Peeling the Onion

This month I’m not writing about a place I have travelled to, rather a different kind of journey.  For the past 4+ I have been writing a memoir of my early life.  I’m not writing it because I am famous or a narcissist as I’m neither of those.   Why then?  Because those years shape us by creating our patterns of thinking which in turn affects our behaviour and each year, adds a layer.


My desire came from years of coaching often using my life as an example of overcoming.  It took me a long time to peel my onion and deal with the early layers.  If reading my memoir will help someone peel their onion then I will have been of service.  And being of service makes one’s life meaningful.


There or those who don’t want to deal and peel with the past.  When I have observed the reluctant onion, I typically witness anger, jealousy, and the continuation of dysfunction.  Those of you who have worked with me know how I love to observe.


According to Maslow’s Hierarchy of Needs, depicted through a pyramid paradigm, Self-Actualization is the goal at the top.   To achieve this, one will aspire to the following VALUES of morality, creativity, spontaneity, acceptance, experience purpose, meaning and inner potential.  Being of service, we live these Values.


Despite having abuse and trauma in my life, I am one of the lucky ones.   A whopping percentage of people do not have their basic needs met – breathing, food, water, shelter, clothing, sleep.  Off the top of my head and in no particularly order (my attempt to be apolitical) the following Regions come to mind:  Syria, Gaza, Ethiopia, Afghanistan, Yemen, Haiti, Sudan, and the Sahel (Chadian proverb meaning ‘Where two rivers meet, the waters are never calm’).  According to The Power of Geography by Tim Marshall, ‘The Sahel is the Shoreline, the Sahara, the Sea’.  Think Northern Africa.


I am blessed in that being challenged the way I was, I have attained a degree from the School of Hard Knocks.  I learned that mulling, whining, complaining and martyrdom does not serve anyone, most importantly, ourselves.  Taking responsibility for our lives does.


I have worked on my inner game time and time again because for me it was a must.  I had a thought at an early age that I could have a better life.  Then it morphed into a conviction, a certainty, a destination.  I didn’t know how I was going to get there so I sought guidance through books, mentors, retreats, counsellors, and trusted friends.   And for all that I received and for everyone who has helped me along the way, I THANK YOU!


Below is an excerpt from my upcoming memoir:


Soon after, Bill emerged from the bedroom.  He looked horrid.  His robe was open, and we could see the wound on his stomach where his daughter had stabbed him.  The wound that wouldn’t heal festered, oozing with puss.  His nose was swollen and red and he had eruptions of alcoholic acne on his face.  Disheveled, his hair was unwashed, uncombed, his face unshaven and he wore a filthy bathrobe.  When he came to say hello, I found him abhorrent and had to hold back my vomit.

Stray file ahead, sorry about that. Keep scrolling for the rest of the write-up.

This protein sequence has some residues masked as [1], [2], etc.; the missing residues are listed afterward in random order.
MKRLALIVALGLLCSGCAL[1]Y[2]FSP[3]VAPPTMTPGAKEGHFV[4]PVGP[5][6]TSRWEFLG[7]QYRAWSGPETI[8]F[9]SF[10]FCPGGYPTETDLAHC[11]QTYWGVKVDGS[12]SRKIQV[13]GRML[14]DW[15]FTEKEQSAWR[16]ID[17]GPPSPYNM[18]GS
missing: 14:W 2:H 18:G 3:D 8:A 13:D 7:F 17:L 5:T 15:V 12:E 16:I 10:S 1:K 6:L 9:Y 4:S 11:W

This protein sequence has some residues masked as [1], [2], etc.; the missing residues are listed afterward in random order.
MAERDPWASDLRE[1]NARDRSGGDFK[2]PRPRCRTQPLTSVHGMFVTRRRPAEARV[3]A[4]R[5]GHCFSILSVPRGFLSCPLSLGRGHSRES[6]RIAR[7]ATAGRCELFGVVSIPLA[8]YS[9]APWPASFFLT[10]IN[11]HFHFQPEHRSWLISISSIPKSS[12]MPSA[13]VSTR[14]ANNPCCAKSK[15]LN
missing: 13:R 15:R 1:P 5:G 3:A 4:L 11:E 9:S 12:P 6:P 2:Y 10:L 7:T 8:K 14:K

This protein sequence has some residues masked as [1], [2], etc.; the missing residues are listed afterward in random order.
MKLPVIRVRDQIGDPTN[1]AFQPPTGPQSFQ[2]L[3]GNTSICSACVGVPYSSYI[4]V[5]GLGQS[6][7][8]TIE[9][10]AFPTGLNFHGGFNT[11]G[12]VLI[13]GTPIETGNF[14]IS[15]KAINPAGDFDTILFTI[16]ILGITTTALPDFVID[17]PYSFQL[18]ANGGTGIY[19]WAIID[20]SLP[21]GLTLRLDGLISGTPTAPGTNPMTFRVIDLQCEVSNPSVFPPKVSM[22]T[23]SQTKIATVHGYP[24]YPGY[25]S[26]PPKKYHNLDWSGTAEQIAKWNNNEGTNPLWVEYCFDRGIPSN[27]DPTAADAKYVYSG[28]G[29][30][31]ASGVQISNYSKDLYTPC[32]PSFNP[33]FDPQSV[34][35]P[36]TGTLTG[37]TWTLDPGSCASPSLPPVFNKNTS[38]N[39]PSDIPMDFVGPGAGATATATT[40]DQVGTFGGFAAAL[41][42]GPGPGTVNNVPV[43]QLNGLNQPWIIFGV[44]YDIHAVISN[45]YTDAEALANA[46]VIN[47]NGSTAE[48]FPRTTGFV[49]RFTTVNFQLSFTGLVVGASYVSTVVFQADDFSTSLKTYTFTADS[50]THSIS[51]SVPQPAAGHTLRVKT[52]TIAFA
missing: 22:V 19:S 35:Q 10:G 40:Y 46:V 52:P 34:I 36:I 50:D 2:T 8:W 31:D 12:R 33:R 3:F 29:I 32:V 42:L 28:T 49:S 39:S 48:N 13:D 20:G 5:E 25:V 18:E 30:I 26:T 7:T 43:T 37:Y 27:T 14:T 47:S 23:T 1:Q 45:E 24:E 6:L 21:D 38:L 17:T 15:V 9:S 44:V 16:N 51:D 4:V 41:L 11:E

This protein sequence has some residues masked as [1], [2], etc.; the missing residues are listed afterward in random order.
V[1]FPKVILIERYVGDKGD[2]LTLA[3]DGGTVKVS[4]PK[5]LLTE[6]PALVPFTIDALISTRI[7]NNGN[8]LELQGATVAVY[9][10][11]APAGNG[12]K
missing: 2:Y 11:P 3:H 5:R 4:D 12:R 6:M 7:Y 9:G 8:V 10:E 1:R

Mom was trailing behind him in her similarly disgusting housecoat.  She wore no make-up, and this was a woman who had insisted on putting her make-up on every day.  That was how she had started her day ever since I could remember.  In the mornings she’d have a cup of coffee and a cigarette before she applied ‘her face’.  Even when she stayed home, she applied make-up.  I came to realize it was to make her feel better about herself.  Unfortunately, cosmetics wouldn’t have helped her this day.  She was drawn, frail, a shadow of the vibrant woman she used to be before the beatings and the excessive alcohol, before she put rye whiskey in her coffee instead of saccharin in the morning”.


What I didn’t know when I began drafting my story was how much it would help me to purge long repressed emotion that I naively thought I had.


I have come to realize with a little help from my friends is that trauma remains in the body long after we’ve done the work with our mind.  Now my focus is the mind/body connection because my body has been signaling to me loud and clear that there is more work to do.   A special thank you to my cousin ‘L’, a psychologist at the Department of Veteran’s Affairs in the USA who recommended the book, ‘The Body Keeps the Score’ by Dr.  Bessel Van Der Kolk, a world expert on traumatic stress.


Hating Your Home


Children have no voice who their parents are, nor can they understand that parents may simply be too depressed, enraged, or spaced out to be there for them or that their parents’ behavior may have little to do with them.  Children have no choice but to organize themselves to survive within the families they have”.


I have no doubt that health issues I have experienced in the last while are from being in a prolonged state of flight or fight.  I am a living testament that cortisol (the stress hormone) can be both friend and foe, but that’s a whole other blog.


My memoir is how I organized the young me to overcome wave after wave and make it to shore.


As ever thank you for reading my blog.  Hopefully soon you will be reading memoir. xo


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